Jonnine – Super Natural


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This Instant classic solo debut of smoky vocal introspection and 808 heartbeats by Jonnine Standish (HTRK) really did stick in our head like nothing else in 2019. Featuring co-production from Nathan Corbin and guest input by Nigel Yang (HTRK), Conrad Standish (CS + Kreme), and Mona Ruijs, it’s a properly stunning EP that comes with a massive recommendation if yr feeling Chromatics, Leslie Winer, HTRK…

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Resoundingly adored for her ice cool poise and penetrative lyrics in noirish dub-pop duo HTRK, Jonnine’s music has long provided a timeless, classic antithesis to modernity. She is a rare, anachronistic spirit within contemporary music and brings a signature sense of restraint and class to ’Super Natural’; her debut suite of solo recordings channelling the sass of Twin Peaks’ Audrey Horne as much as Leslie Winer’s elegant, druggy proto trip pop.

Recorded between Peru, Hawaii, and Jonnine’s native Australia, ‘Super Natural’ unfolds a succinct grimoir where she acts as liminal interpreter for immanent devotions that divine a poetic and romantic sense of mystery from the everyday. Encouraged by her therapist, who urged her to explore a solo identity for years, she here gives a confessional voice to ambiguous inner guides that have helped to prompt some of her best songwriting, as found here and on HTRK’s recent ‘Venus In Leo’ album.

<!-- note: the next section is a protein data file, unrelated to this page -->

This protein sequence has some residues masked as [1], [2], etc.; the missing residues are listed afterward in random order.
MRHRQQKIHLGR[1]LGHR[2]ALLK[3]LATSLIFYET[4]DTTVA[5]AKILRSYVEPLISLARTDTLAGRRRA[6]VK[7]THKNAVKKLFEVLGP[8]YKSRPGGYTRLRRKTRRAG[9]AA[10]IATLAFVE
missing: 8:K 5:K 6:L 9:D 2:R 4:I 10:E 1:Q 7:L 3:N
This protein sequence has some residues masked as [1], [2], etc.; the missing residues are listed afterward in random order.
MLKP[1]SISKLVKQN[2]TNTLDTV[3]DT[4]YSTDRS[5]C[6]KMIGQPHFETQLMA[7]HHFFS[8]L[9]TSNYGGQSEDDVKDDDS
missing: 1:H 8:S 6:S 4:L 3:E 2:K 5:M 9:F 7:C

In the deliciously woozy low pressure system of her opener ‘You’re Wanting It To Go This Way’, those spirits instinctively lead her down a path of self-reflective nihilism accentuated with curdled guitar and a thumping 808 heartbeat, before her partner and collaborator Conrad Standish (CS + Kreme) supplies backing vocals that tenderly accentuate the knackered tristesse of ‘I Don’t Seem Myself Tonight’, which is also buoyed by Mona Ruijs’ subtly plangent gong tones.

But it’s HTRK’s other half Nigel Yang that most distinctively underlines Jonnine’s mantric lyrics about the push/push of love in ‘You Can Leave The Vampires’ with patented, pensile sensuality in a manner we’ve honestly become totally obsessed with, before the EP shores up with ‘Scorpio Rises Again’, an instant classic framing Jonnine against stalking, plucked bass, finger-clicks and whistle by Conrad Standish, a denouement surely worthy of a closing scene in the next Lynch.

So good.